pages: 8 (words: 2182)
comments: 0
added: 01/20/2012
Aristotle and Rousseau formulate their accounts of human nature in Book I and the Origins of Inequality respectively. Each account analyzes the development of human nature through quite different teleological methods. These philosophers approach various topics quite differently due to their opposing viewpoints on what state humans are most happy with. Despite their different approaches both Aristotle and Rousseau arrive at equally convincing conclusions. The two distinguish humans from animals as well as describe humans as social beings to a certain extent. Human nature is very different for Aristotle and Rousseau. Both have opposing views in their examinations of what state is most natural for mankind. In book I Aristotle describes that, "The city-state is also prior in nature to the household and to each of us individually, since a whole is necessarily prior to its parts" (1253a15). Aristotle views this city-state as the most evolved and best state for humans. The analogy of the acorn and the oak tree is commonly used in this situation. Neither an acorn nor a sapling is the final product in the growth of an oak tree. Understanding human nature, for Aristotle, is study of the pinnacle of human achievement. To Aristotle the polis is this pinnacle because we strive for something beyond family structure. In other words, Aristotle believes that what is naturally is not chronologically first. Rousseau's teleological analysis of human nature is seemingly in direct conflict with Aristotle's claim that, "Anyone who cannot form a community with others…he is either a beast or a god" (1253a25). Rousseau's account would appear beastly to Aristotle, but Rousseau describes the original state of man as, "nothing is so gentle as man in his primitive state…" (64). We create extensive political systems and feel as if we escape the harms of nature through the system....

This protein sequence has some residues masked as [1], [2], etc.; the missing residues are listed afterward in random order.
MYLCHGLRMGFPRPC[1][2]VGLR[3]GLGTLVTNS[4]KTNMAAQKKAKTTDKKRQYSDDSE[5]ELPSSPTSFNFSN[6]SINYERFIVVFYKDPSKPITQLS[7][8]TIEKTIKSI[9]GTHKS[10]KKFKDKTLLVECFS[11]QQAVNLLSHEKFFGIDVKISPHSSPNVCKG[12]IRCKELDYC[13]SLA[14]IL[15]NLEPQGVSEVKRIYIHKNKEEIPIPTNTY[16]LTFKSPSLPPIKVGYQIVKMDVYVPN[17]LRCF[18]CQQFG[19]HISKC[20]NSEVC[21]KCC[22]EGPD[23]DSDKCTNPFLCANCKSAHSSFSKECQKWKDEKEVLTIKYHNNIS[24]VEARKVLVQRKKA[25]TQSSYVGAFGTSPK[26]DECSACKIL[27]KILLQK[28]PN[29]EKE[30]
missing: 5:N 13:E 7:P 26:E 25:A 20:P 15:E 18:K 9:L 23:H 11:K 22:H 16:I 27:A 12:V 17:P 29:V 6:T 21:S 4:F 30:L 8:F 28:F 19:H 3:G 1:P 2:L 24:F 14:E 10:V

pages: 6 (words: 1430)
comments: 0
added: 12/16/2011
The Interesting Narrative of the Life of Olaudah Equiano, or Gustavus Vassa, the African" written by himself, explores the life of a native-born African in pursuit of a life, liberty and freedom in the English world. For the most part the narrative's purpose was to impress a formidable audience: influential British officials. In chapter twelve of the narrative, he put forth two impressive arguments: the first economic rationale and the second moral duty. Equiano's paramount argument petitioned Christians by calling on the scriptures as evidence in the immediate necessity to abolish slavery and simultaneously called in question the ideology set forth in republicanism and the denial thereof to victims of slavery. Olaudah Equiano's freedom ended as a young boy when his fellow countrymen kidnapped and sold him into slavery. In his report of the Middle Passage Equiano gave his first impressions of the English control - death of the body as well as the spirit. This initial voyage ended in Barbados. After a short time Equiano boards a ship headed for an English colony of Virginia, where he would spend the next seven years as a slave owned by Pascal. During these seven years, he educated himself, traveled with Pascal in the Royal Navy, and converted to Christianity. Subsequently he purchased his freedom and in 1789 and shortly after wrote his memoirs. His memoirs realized its ultimate purpose in 1797 with the abolition of the English slave trade. The memoirs reached varied audiences, initially composed of American, European, and religiously motivated abolitionists but targeted the deliberators in favor of slavery abolishment within the British government. His composition of the narrative employed a strategy of social desirability with an indication of hypocrisy that targeted the concept of humanity, the evolution of liberty and the ideals of civilization. This strategy indirectly attacked...